Take a few minutes to stop what you are doing and focus your attention onto the flow of thoughts in your mind. Pay particular attention to thoughts that have an emotional charge, such as an impulse to get angry, to become irritated or frustrated. Most of the time, we find ourselves compelled to react whenever these kind of thought-impulses arise. Somehow, we are convinced that we have to become angry if that drive cuts in front of us, or disappointed if a project fails, or worried about our finances. But the truth of the matter is that there is absolutely no law that says that we have to react that way and suffer accordingly. The reason we suffer is because we have become slaves to our negative thoughts, beliefs and conditioned emotional reactions. They run our lives not through choice but through ignorance and unawareness.
We need to regain choice about what we want to feel in our lives.
This is the first step in Mindfulness Meditation Therapy, which I teach throughout the world through Online MMT therapy and counseling (www.mindfulnessmeditationtherapy.com). Link to by website available on my Profile.
You have to take charge and learn to see reactions as they arise throughout the day and then STOP right there and do not allow yourself to become seduced into reacting further. Say "Thanks, but no thanks. I choose not to go down that path right now."
Learning to STOP is the first step on mindfulness practice, and can make all the difference as a practice all by itself. The next step that I teach during personalized Online Mindfulness Meditation Therapy is more involved and is about developing a relationship with the thought-impulse or emotion that arises.
This relationship is characterized by a genuine heartfelt openness and compassion for each reaction, tempered by objectivity and the wisdom of not allowing yourself to become caught up in the storyline of the reaction. As long as you maintain that therapeutic space of mindfulness, nothing can harm you.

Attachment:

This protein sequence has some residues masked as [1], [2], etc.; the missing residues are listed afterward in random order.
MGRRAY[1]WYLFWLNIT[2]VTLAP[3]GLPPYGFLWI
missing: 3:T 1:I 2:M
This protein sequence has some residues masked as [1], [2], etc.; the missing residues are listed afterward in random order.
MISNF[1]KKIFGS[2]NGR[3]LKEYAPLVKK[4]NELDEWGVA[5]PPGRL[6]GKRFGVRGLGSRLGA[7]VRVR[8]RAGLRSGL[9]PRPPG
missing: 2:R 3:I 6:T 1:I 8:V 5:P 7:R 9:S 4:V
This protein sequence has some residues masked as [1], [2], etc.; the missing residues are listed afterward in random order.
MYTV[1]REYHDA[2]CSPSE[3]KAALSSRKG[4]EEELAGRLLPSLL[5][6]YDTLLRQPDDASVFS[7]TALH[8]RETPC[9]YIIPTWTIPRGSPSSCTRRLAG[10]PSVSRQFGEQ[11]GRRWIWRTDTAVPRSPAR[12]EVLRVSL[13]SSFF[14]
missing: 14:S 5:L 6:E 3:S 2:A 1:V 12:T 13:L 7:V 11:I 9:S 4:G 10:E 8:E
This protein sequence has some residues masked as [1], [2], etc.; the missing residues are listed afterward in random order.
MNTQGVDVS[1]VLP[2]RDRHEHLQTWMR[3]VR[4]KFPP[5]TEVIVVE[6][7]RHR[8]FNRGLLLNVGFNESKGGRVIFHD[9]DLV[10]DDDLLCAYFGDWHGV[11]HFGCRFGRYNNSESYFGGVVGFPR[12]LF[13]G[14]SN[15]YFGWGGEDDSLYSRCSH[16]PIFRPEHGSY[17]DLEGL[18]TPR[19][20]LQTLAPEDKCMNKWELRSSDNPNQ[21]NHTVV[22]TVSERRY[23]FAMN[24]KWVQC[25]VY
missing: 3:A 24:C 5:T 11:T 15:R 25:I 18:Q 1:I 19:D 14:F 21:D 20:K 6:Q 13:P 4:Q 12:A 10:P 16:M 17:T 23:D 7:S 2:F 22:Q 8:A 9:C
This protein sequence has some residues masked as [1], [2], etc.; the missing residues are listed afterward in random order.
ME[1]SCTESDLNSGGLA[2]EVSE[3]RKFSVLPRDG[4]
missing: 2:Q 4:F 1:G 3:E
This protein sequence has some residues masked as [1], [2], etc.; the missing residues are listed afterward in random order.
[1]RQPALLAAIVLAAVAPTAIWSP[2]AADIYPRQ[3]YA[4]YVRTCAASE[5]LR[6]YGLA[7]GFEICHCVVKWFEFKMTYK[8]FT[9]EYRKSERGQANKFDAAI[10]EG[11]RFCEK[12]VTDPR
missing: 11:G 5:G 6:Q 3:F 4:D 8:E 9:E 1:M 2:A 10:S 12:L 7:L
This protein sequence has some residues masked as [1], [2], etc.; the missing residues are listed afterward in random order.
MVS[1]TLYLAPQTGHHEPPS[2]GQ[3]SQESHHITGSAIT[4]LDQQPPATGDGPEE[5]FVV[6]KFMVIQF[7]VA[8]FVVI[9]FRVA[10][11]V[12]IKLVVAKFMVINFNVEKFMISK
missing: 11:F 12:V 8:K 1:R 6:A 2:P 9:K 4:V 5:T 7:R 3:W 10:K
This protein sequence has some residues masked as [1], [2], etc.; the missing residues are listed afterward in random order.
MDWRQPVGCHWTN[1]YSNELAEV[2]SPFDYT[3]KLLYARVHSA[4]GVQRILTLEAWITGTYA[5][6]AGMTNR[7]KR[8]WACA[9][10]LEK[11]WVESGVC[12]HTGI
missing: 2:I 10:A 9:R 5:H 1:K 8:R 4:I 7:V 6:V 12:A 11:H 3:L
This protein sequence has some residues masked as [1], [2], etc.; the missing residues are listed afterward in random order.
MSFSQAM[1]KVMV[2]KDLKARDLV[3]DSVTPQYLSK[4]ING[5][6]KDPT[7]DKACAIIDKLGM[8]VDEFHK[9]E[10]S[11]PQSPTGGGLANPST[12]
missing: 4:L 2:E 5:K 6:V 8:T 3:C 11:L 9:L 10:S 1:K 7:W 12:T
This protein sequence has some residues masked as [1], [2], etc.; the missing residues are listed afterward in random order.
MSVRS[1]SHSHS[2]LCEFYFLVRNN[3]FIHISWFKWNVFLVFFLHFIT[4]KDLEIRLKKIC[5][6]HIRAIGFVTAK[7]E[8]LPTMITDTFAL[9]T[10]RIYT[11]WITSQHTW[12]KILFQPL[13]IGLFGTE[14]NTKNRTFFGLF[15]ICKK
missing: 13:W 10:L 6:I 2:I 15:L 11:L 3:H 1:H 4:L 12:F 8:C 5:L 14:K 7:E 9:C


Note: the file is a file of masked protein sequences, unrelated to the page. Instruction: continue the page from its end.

Now, if you respond to your compulsive emotions with kindness and give them lots of space, then they will respond by unclenching, unwinding and becoming malleable like moist clay. Mindfulness is the healing energy that moistens that which is brittle and hard. Many compulsions will heal themselves if you don't proliferate further reactivity. Give them lots of space and they will dissipate by themselves.
Cultivate and sustain this spacious quality of mindfulness with your anger, irritation, disappointment, hurt, anxiety, worry and each of the many stress-producing reactions and you effectively neutralize the whole reactive process. If you stop feeding the stress reactions with reactive thinking they will lose their momentum and begin to dissolve away. They become irrelevant and before long you will wonder what all the bother was about.
What you are doing is learning to neutralize your habitual reactivity by cultivating awareness of each reaction, and in this simple awareness you create space in which emotions can defuse themselves and resolve.
Stress is the product of negative habitual reactions to life events, and as you blindly repeat these learned reaction they become habitual. Through mindfulness training you are cultivating a new and more positive response based on mindfulness, the Mindfulness Response, and establishing new habits that defuse stress and allow more creative thinking and problem-solving. The Mindfulness Response grows quickly through repetition, and every time you touch suffering with mindfulness you strengthen the path towards inner freedom from suffering and stress.
Visit my website if you would like to learn more and schedule a session with Dr Peter Strong, the founder of Online Mindfulness Meditation Therapy.